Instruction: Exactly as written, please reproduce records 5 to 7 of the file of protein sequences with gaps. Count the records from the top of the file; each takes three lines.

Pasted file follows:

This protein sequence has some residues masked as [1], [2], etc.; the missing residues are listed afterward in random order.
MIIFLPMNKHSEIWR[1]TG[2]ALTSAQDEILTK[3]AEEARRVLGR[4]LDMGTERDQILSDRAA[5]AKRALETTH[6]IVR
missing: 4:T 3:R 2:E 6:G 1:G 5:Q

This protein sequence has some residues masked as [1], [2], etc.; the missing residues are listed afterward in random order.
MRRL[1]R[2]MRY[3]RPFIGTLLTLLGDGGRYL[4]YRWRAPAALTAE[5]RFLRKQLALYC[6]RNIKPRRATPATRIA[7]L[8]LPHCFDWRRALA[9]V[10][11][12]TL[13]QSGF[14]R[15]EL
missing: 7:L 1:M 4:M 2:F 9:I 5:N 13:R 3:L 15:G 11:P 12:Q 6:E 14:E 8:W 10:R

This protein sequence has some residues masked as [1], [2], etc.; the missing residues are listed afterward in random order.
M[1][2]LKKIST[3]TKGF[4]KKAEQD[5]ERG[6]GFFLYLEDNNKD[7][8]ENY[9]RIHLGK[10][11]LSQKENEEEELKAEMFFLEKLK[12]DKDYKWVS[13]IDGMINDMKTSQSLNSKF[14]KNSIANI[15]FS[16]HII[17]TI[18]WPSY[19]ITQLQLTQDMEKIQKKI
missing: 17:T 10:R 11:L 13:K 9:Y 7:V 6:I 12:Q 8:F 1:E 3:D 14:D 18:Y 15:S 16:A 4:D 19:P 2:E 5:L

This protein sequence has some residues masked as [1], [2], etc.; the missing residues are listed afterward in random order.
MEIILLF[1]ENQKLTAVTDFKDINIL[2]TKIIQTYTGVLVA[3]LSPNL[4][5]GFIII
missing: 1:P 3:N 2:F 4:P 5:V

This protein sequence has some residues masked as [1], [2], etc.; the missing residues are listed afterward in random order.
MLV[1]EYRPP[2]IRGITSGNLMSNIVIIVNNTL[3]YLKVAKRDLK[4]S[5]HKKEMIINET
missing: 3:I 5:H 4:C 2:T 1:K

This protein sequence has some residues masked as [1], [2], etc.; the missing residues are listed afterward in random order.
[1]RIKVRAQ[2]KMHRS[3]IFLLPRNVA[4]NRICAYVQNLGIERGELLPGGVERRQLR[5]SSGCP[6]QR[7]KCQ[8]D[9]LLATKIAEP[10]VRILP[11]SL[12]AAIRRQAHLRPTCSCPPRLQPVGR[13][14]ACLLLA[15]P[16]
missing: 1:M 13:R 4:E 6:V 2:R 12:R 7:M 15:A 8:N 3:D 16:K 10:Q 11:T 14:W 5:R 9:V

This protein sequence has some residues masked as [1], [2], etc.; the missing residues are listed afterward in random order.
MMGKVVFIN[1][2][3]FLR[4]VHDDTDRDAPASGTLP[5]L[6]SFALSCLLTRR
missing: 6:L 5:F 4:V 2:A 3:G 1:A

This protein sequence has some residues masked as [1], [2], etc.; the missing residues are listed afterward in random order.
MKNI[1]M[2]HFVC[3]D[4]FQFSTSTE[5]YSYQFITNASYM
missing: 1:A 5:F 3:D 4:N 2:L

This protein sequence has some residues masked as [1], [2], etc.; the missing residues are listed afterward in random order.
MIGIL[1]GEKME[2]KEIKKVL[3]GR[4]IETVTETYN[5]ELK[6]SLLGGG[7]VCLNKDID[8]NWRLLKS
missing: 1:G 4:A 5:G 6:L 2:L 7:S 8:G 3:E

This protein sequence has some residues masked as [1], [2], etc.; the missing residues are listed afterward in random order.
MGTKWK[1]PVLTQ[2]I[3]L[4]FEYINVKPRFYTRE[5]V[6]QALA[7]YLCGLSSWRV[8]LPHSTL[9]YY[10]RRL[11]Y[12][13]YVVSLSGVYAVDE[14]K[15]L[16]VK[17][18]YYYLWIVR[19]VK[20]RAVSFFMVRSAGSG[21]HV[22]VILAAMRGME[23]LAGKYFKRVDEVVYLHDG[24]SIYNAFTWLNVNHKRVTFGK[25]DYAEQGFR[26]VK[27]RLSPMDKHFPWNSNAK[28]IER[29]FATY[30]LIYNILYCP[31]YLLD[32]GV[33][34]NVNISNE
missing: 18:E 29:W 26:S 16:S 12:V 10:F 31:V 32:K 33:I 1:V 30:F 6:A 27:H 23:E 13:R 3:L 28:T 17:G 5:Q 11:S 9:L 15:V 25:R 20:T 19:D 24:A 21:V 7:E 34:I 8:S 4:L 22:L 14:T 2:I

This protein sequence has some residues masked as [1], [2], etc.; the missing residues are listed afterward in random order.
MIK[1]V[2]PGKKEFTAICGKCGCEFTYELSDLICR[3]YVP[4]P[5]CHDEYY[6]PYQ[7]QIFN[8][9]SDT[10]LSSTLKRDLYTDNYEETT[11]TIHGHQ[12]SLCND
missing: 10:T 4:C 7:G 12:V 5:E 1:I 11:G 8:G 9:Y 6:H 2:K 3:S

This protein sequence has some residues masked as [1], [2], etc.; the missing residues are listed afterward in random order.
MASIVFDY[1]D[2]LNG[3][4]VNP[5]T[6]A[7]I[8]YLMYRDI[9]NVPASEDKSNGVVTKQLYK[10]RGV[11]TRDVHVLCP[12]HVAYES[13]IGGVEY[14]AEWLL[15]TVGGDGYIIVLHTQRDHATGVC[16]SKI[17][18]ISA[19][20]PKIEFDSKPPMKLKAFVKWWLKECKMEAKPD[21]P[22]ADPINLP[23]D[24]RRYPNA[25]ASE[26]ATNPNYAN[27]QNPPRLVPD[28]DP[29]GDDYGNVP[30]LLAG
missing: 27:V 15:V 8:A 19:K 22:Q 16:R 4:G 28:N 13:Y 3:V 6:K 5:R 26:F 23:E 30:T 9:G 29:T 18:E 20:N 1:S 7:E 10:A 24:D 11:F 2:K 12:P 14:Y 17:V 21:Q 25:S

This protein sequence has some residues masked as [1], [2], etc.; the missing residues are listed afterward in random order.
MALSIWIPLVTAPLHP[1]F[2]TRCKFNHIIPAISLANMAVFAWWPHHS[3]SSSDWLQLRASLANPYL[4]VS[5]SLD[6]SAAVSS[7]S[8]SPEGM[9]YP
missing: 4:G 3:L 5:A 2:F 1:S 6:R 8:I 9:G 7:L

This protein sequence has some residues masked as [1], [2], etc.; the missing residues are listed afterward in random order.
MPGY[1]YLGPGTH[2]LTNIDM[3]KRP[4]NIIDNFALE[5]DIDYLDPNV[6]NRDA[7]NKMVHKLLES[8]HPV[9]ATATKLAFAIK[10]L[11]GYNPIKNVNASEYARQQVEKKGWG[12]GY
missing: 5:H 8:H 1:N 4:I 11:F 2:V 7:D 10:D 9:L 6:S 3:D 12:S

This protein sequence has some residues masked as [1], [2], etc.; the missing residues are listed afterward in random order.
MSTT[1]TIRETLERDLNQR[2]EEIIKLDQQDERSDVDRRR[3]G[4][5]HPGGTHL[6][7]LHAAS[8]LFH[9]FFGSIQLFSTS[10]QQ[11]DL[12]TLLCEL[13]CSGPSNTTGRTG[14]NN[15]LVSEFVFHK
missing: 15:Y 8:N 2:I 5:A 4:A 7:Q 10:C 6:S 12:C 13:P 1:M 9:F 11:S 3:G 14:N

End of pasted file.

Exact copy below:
This protein sequence has some residues masked as [1], [2], etc.; the missing residues are listed afterward in random order.
MLV[1]EYRPP[2]IRGITSGNLMSNIVIIVNNTL[3]YLKVAKRDLK[4]S[5]HKKEMIINET
missing: 3:I 5:H 4:C 2:T 1:K

This protein sequence has some residues masked as [1], [2], etc.; the missing residues are listed afterward in random order.
[1]RIKVRAQ[2]KMHRS[3]IFLLPRNVA[4]NRICAYVQNLGIERGELLPGGVERRQLR[5]SSGCP[6]QR[7]KCQ[8]D[9]LLATKIAEP[10]VRILP[11]SL[12]AAIRRQAHLRPTCSCPPRLQPVGR[13][14]ACLLLA[15]P[16]
missing: 1:M 13:R 4:E 6:V 2:R 12:R 7:M 15:A 8:N 3:D 16:K 10:Q 11:T 14:W 5:R 9:V

This protein sequence has some residues masked as [1], [2], etc.; the missing residues are listed afterward in random order.
MMGKVVFIN[1][2][3]FLR[4]VHDDTDRDAPASGTLP[5]L[6]SFALSCLLTRR
missing: 6:L 5:F 4:V 2:A 3:G 1:A